Ashwin decodes impact of England's bold Bazball approach

After India’s 4-1 victory in the home Test series against England, India offspinner Ravichandran Ashwin shared his views on the Bazball phenomenon and reflected on his crucial spell in the second Test at Visakhapatnam.

The series began with England taking a 28-run win in Hyderabad, a result that highlighted the merits of England’s new-age approach to Test cricket under their head coach Brendon McCullum.

However, India took control of the proceedings from there, securing victories in the remaining four Tests and raising questions over the visiting team’s strategy.

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In his latest Youtube video, Ashwin spoke at length about the ‘Bazball Tour of India’, dissecting England’s approach.

"There were many times in this series when I thought, if this was against Australia instead of England, we could have seen two draws instead of results,'' Ashwin said.

“At least one, because of the flatter cricket pitches…  But because of this new English approach, they put us under pressure in several Tests. 

“The pressure was because - them playing three sessions could be equal to us playing five-six sessions in terms of runs scored, and so every match was bound to go for a result,” he said. “So it was always on my mind that we would have to try something different.”

The Hyderabad Test was Ashwin’s first against England since they adopted the Bazball tactics nearly two years ago. 

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“The one thing that I personally understood after the first Test is that Bazball isn’t just aggressive cricket,” he said. “It is defenseless cricket. 

"They aren’t going to play a defensive shot at all. They are going to get out if they play defense. To my surprise, Joe Root also agreed to their game plan. Because if you take world cricket’s best defense rankings, Joe Root is an easy No.1 on that list against spin. He also bought into their approach.”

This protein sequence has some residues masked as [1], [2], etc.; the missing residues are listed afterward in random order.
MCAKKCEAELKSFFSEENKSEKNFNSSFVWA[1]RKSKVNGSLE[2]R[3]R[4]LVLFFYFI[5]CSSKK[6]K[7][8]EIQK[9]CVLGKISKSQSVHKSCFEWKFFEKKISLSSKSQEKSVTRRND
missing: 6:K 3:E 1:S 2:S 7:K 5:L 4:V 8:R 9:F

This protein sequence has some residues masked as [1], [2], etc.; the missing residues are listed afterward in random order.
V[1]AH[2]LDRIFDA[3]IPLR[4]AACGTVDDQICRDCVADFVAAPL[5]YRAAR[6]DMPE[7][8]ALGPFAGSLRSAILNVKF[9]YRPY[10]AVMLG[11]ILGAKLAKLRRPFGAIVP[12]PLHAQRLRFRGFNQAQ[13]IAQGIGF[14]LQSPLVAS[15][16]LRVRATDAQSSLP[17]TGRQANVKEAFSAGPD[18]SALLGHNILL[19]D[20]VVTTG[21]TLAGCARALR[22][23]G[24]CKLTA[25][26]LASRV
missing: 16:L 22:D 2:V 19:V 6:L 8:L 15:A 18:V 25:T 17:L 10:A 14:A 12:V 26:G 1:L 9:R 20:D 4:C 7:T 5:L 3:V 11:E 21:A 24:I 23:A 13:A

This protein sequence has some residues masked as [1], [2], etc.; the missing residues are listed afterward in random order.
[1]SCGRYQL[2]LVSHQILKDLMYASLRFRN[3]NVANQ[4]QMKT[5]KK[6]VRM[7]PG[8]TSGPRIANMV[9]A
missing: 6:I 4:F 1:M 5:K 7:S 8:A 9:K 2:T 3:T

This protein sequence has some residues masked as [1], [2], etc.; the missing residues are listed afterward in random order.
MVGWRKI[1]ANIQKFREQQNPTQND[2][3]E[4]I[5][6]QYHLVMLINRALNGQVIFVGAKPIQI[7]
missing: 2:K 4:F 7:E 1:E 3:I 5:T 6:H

England were chasing a target of 398 in the second Test in Visakhapatnam, when Ashwin chipped in with three wickets to set up India’s victory.

“I backed myself to bowl at the stumps, and at the right time, Kona [Srikar] Bharat took a catch, just like [Wriddhiman] Saha took the catch of Matthew Wade in the Bangalore Test [in 2017]. 

“After that, positive vibes surrounded the place. The next morning, I was able to knock over Joe Root and Ollie Pope. One of the crucial morning spells and one of the best spells I’ve bowled in my life so far. 

“Tom Hartley was my potential 500th wicket, but then the review got turned down. And James Anderson with the glove again, the ball flew over slip. Some things are meant to be, and some things are not. I could have gotten five there, but all I could was three, but still one of the outstanding spells I’ve bowled, in my opinion.” 

The spin maestro finished the series as the top wicket-taker with 26 scalps in 10 innings, averaging 24.80 which included two five-wicket hauls in Ranchi, and Dharamsala, where he played his 100th Test.

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